Instead, he does just the opposite and uses it to support his teaching in Romans 11. Now in this chapter, Paul is teaching that most of Israel has rejected Jesus as her Messiah and has come under God’s judgment. The judgment is that a hardening has come on the greater part of Israel so that they will not believe. Listen to what he says in
Romans 11:7, 25
So one of the main teachings of Paul in Romans 11 is that God is judging Israel with this hardening until God’s full appointed number of the Gentiles are saved.
Now follow what we're seeing. Paul is talking about the righteous judgment of God, and in that
context, of all the Old Testament passages he could have chosen, he specifically reaches back to this so-called imprecatory psalm and uses it to support his point and quotes verses 22–23 in
Romans 11:9–11
So the way Paul interprets the words of David is not as sinful personal revenge, but rather as a reliable expression of what happens to the enemies of God and His faithful. David is God’s anointed king, and he is being rejected and reproached and reviled.
And in Psalm 69, Davis is speaking, not as an individual who is being unfairly attacked, but as God's inspired, anointed representative, and by his prayer, he speaks the judgment of God, and that 's why Paul quotes these words in Romans 11.
He's making the same point as David. The enemies of Christ, the Messiah of God, are going to be experience God's judgment as well. So that's the
first way the New Testament quotes Psalm 69. They are prophetic words of judgment by God’s inspired spokesman on the enemies of God’s anointed.
The second way the New Testament quotes Psalm 69 is
2. As the Words of Jesus
And in that regard, there is a prophetic flavor attached to the psalm as what happened to David as God’s royal anointed one is a foreshadowing of the final anointed one, the Messiah, Jesus.
And as Jesus quotes from this psalm, it's as if He is looking back at the experiences of David and seeing His own life and mission being lived out in advance.
Four quick examples:
The first one is found in
- Jesus Cleansing the Temple.
In John 2:13–17 we read about how Jesus drove the sellers out of the temple.
verse 16
Notice that Jesus calls the temple, “my Father’s house”. That is reminiscent of what we read in Psalm 69:9.
Then notice,
verse 17
In other words, they see in David’s words and actions a foreshadowing of Christ’s words and actions.
Then, think about the fact that Jesus was
- hated by His Own people
John 15:24-25
Here we find Jesus hated by the Jewish leaders in the same way David was hated by his own people
Psalm 69:8
This time Jesus himself is the one that quotes Psalm 69 as part of God’s “law” or God’s instruction, and what he says is a direct quote from
Psalm 69:4
So Jesus himself is aware of David’s experience and sees them as foreshadowing His own and says, "When David is hated by his adversaries, this points to my experience and must be fulfilled in me."
The third example comes from
- Jesus on the Cross
On the cross, in the most important moment in history, Jesus brings his life to a close by intentionally fulfilling Psalm 69 one more time in his own experience.
Notice what David wrote in
Psalm 69:21
Jesus had lived in this psalm and absorbed this psalm and made this psalm part of his very being. Otherwise, I don’t know how we could explain what He said from the cross. Here he is hanging on the cross in horrible agony and we read:
John 19:28–30.
According to what the Apostle John records, Jesus died fulfilling Psalm 69. I don't know how a psalm could be more honored than that.
In fact, the very psalm that many see as a problem because of its tone, or tend to ignore because of its content, Jesus lived and quoted and fulfilled as He gave His life for our sins.
The final example is
- Jesus Enduring Reproach
One more illustration of Psalm 69 as the words of Jesus comes from verse 9 David where says to God, “The reproaches of those who reproach you have fallen on me.”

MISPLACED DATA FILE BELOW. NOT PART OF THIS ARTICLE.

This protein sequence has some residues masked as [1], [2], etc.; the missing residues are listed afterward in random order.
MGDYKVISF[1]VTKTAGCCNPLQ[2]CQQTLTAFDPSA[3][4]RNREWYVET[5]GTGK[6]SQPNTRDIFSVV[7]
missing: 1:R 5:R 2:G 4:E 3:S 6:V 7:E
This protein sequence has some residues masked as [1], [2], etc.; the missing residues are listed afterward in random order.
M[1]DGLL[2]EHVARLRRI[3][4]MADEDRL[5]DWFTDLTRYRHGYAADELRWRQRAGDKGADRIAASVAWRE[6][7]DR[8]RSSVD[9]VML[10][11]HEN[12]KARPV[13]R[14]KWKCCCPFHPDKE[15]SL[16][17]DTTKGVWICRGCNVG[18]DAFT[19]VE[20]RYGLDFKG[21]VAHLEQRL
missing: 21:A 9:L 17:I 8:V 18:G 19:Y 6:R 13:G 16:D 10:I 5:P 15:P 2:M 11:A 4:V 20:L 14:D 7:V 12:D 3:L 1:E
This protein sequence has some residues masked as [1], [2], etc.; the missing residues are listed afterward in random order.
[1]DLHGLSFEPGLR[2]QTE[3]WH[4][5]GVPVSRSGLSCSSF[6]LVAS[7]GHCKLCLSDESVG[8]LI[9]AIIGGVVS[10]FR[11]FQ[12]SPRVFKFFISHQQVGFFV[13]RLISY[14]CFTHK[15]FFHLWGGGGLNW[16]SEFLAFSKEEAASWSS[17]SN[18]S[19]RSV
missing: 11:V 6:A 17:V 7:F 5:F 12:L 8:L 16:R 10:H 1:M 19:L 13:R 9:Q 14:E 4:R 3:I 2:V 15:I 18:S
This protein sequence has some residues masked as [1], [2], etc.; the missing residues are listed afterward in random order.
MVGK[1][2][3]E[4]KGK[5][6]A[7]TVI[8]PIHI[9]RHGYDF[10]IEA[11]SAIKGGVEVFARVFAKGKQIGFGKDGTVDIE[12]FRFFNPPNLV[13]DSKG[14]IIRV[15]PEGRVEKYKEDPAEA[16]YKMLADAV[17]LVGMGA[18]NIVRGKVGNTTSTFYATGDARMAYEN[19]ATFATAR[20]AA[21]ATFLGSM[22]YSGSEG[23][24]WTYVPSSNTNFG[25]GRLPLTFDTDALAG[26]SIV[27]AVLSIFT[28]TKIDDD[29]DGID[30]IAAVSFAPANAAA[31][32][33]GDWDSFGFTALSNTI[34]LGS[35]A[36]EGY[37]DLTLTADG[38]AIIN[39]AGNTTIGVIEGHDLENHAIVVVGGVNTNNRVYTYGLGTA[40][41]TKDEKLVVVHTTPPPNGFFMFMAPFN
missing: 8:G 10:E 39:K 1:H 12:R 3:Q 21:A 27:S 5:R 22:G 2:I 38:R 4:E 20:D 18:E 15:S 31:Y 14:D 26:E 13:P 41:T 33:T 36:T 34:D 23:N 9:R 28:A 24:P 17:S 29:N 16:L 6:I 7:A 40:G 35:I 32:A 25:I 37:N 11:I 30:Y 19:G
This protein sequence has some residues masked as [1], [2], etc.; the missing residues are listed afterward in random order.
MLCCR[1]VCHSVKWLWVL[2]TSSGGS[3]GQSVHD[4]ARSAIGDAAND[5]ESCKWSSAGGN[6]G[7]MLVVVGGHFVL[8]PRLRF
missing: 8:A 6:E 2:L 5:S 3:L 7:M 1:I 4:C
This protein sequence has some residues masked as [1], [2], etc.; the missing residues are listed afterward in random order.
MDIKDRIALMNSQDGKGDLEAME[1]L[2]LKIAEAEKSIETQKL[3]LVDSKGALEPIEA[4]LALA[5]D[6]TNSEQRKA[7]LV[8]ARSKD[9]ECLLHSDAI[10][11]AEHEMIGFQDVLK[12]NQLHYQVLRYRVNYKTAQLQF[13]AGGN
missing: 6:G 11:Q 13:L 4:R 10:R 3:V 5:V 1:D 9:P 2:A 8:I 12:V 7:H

In Romans 15 Paul is calling Christians to be patient with the weak and to deny themselves and humbly receive others, and amazingly at this point, he reaches back again to Psalm 69:9 and says,
Romans 15:2-3
In other words, he takes the words of David and sees them fulfilled in Christ, and the specific thing he focuses on is that Christ willingly endured the attacks of men because He understood they were really attacks on God.
So it seems that Psalm 69 has two prongs in the New Testament. One prong is judgment, and therefore the curses David requests are sinful personal retaliation but are pronouncements of the justice and judgment of God
The other prong is the suffering of God’s anointed as this suffering is endured for God’s sake. And the suffering is either the means by which the enemies of God are brought to repentance and saved, or the means by which they are judged in their sin and condemned.
So what do we do with psalms like this? How does God use them to shape our thinking and feeling?
Three answers. First that leads us to
1. Affirm and Understand God’s Judgment
David prays for wrongs to be righted and for that judgment to bring glory to God. And he prays believing that, God’s judgment on both David's and God's unrepentant enemies does come, and when it comes it is right and just and even desirable.
That says to us there is a divine judgment coming, and at that day Christians will approve what God does, and that's what David’s prayers are seeking, therefore, that’s what we should think and feel.
Second, Psalm 69 shapes our thinking and feeling by
2. Reminding Us of the Ministry of Jesus
What David experiences as the Lord’s anointed, Jesus completed in greater ways in His own suffering and death. His suffering was both a saving and a condemning suffering. Those who accept it, it will save, and for those who are hardened by it, it will condemn.
Third, this psalm shapes our thinking and feeling by
giving us
3. Incentive to Forgive
Perhaps the main thing this psalm says to us is that we should never be happy about our enemies being cursed. While God is honored through justice, His heart is to heal and forgive and ours should be the same.
This psalm and others like it are not encouragements or incentives to curse our enemies. In fact, in Paul’s mind the psalm takes us in the exact opposite direction as we saw a moment ago in Romans 15 where he said, “Christ did not please Himself, but as it is written, ‘The reproaches of those who reproached you fell on me.’” In other words, the message is to follow Christ and forgive.
We don't have to seek revenge or defend ourselves. We leave that to God and instead, follow the counsel Paul gave in
Romans 12:19-21
The burning coals will be purifying if there is repentance, and punishment if there is not. God will decide. We will approve. But until that day of judgment, we follow the words of the Anointed King:
“Love your enemies, do good to those who hate you, bless those who curse you, pray for those who abuse you. . . . You will be sons of the Most High” (Luke 6:27–29, 35).
Let's pray.